Tuesday, April 16, 2024

Mikey Mottram – Looking Back at the Gravel Worlds

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HomeInterviewsMikey Mottram - Looking Back at the Gravel Worlds

Gravel, it’s piqued our attention here at VeloVeritas.

Perhaps it’s back to those halcyon days in the 70’s when Andy Henderson, Dave Chapman and I would hurtle at daft speeds across the ‘Hangingmyre’ track high on the Lomond Hills in the Kingdom of Fife?

Rough stuff‘, we called it back then.

Despite the fact that it’s hard to be delighted about the UCI, ‘getting it’s hooks into’ gravel, the first ‘Gravel Worlds’ did hold a bit of fascination for us.

You may have read the interview we did recently with EF Education NIPPO Development rider, Toby Perry who rode the Gravel Worlds.

But Toby was on a UCI continental team with rides and top 10 placings in numerous UCI races under his belt.

Mikey Mottram
Mikey Mottram just after ‘the worst 10km of cycling’ he’s ever had. Photo©Gina Ball

However, a name which caught our eye in the result of the Gravel Worlds was that of Mikey Mottram, who was a rider with UK continental team, Vitus a few years ago but hasn’t been riding as a pro for a couple of seasons.

‘Interesting…’ we thought to ourselves, best ‘have a word’ with the man.

The basics first please, Mikey?

“I’m 32 years-old, come from Oxfordshire and work in the family flooring business on the financial side.

“I used to ride with the Vitus pro team but now I’m with Team Spectra Wiggle p/b Vitus which is a multi-discipline, 50% male 50% female team.” 

How did you get into Gravel?

“I rode the Kings Cup, which is effectively the British Gravel Championship at Bury St. Edmonds, two years ago and enjoyed the experience.

“I rode again this year and finished sixth to Jacob Vaughan out of a nine man sprint over 76.6 kilometres.” 

Mikey Mottram
Mikey Mottram. Photo©Team Spectra

Is the UK Gravel scene strong?

“Not at the moment, it’s still finding its feet as a competitive entity.

“In the USA they have ultra-endurance events like the 200 kilometre ‘Unbound,’ won by the Dutch specialist, Ivar Slik; whilst here in the UK we have 100 kilometre, ‘have a go’ type events where within the 100 K you have timed sections within that, these can vary from one to five minutes and you can go after as few or as many as you like.  

“However, on a the bigger stage, the UCI has got involved and have given things more structure with a 12 race series –  seven are in Europe, two in America, one in the Philippines and two in Australia.

“The man behind the series and the Gravel Worlds is former World ‘cross Champion and UCI Gran Fondo manager, Erwin Vervecken.

“The events are over 120 to 160 K and there are rules about how much gravel should be included in the parcours.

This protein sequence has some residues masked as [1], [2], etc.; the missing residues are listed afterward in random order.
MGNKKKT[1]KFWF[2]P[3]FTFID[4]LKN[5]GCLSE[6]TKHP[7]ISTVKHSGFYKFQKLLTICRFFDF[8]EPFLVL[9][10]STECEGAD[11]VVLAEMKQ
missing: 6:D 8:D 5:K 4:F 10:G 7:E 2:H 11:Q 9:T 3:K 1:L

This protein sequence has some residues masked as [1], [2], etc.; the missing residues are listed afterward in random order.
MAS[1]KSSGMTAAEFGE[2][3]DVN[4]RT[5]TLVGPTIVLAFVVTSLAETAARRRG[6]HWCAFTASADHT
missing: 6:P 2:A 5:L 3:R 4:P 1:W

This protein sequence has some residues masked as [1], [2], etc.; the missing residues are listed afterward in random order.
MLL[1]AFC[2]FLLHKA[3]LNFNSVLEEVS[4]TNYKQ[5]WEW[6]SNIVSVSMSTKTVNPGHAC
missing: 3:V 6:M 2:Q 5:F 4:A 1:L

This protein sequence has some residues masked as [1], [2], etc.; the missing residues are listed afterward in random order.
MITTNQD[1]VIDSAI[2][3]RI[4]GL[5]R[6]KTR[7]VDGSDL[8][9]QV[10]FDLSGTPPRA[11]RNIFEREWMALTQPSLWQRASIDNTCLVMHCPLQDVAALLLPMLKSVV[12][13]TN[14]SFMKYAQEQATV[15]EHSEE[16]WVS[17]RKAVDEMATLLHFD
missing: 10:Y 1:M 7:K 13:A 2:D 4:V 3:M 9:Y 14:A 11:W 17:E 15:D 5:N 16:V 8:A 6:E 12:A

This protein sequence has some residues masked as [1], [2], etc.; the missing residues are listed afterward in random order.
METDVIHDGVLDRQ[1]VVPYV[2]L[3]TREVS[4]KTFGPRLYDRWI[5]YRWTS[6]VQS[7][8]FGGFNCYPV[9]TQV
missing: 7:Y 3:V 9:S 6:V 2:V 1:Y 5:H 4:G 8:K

“But irrespective of the UCI, races like ‘Unbound’ will still go ahead.”

Mikey Mottram
Mikey Mottram during the Gravel Worlds in 2022. Photo©Gina Ball

How did you get the Worlds ride?

“I rode three of the UCI series of gravel races; one in Millau in France where I was sixth to former Flanders and Roubaix winner, Niki Terpstra; in Sweden I was 12th to another Dutch guy, Jasper Ockeleon who used to be a bit of a Beach Race specialist, and in The Netherlands I was 15th to Andreas Stokbro of Denmark who won the GP Herning this year, which is a well-established UCI road race in Denmark and has numerous gravel sectors in it. [And won by Scottish Eurosport pundit, Brian Smith, back in the day, ed.]

“Those rides qualified me but the National Federation had to put your name forward; British Cycling didn’t have a team in the race but they didn’t stand in the way after they’d vetted your performances to make sure you were worthy of a place.” 

What did you think of the Worlds percorso?

“One thing you learn pretty quickly is that no gravel routes are ever the same, the three I rode to qualify were all different.

“It was a bit of a silly start at the Worlds, up that big hill… because I had ridden and done OK in those qualifying races I should have had a decent grid place – but then they gave the UCI World Tour and ProTeam riders the front grid places based on their UCI road points.

“After the opening climb there was a technical descent and then another climb before what was pretty easy gravel.

“Through the woods there were hairpins but guys were cutting the corners; I’d been distanced with the chaos at the start so I spent the next hour working my way into and through groups until I reached the main bunch. 

“The accelerations were hard, but I hung on in this chasing bunch until about 40 kilometres to go. 

“I then had the worse 10 kilometres of riding a bike I have ever had before finding a second wind, digging deep and riding tempo to the line.”

Mikey Mottram
Mikey Mottram. Photo©Gina Ball

What about lining up beside the Sagans and MVDPs of this world?

“I wouldn’t say that I’m used to it but I did ride the Tour of Yorkshire with Vitus and the quality of field was pretty good – but yes, cool to be in the same race as those guys.”

Tell us about your bike.

“It’s a Vitus, that’s our sponsor, Wiggle’s in house brand – it’s a prototype, not available until next year, an aero gravel machine.

“I was running 1x originally but after France I changed to double chainrings because there was so much climbing; the thing with gravel is that on some of the climbs you’re going really slowly and need low gears but some of the descents are very fast so you need big gear ratios.

“I was on Schwalbe G-One fast gravel tyres which are really good.” 

Mikey Mottram
Mikey Mottram. Photo©supplied

More gravel in the future?

“I didn’t intend to do as much as I did but I enjoyed the UCI series races and hopefully will do more next season; there are more events coming around now but it’s very much a summer sport because many of the trails become un-rideable in the winter.”

With thanks to Mikey for his insight into the world of gravel, just a pity I’m not 45 years younger…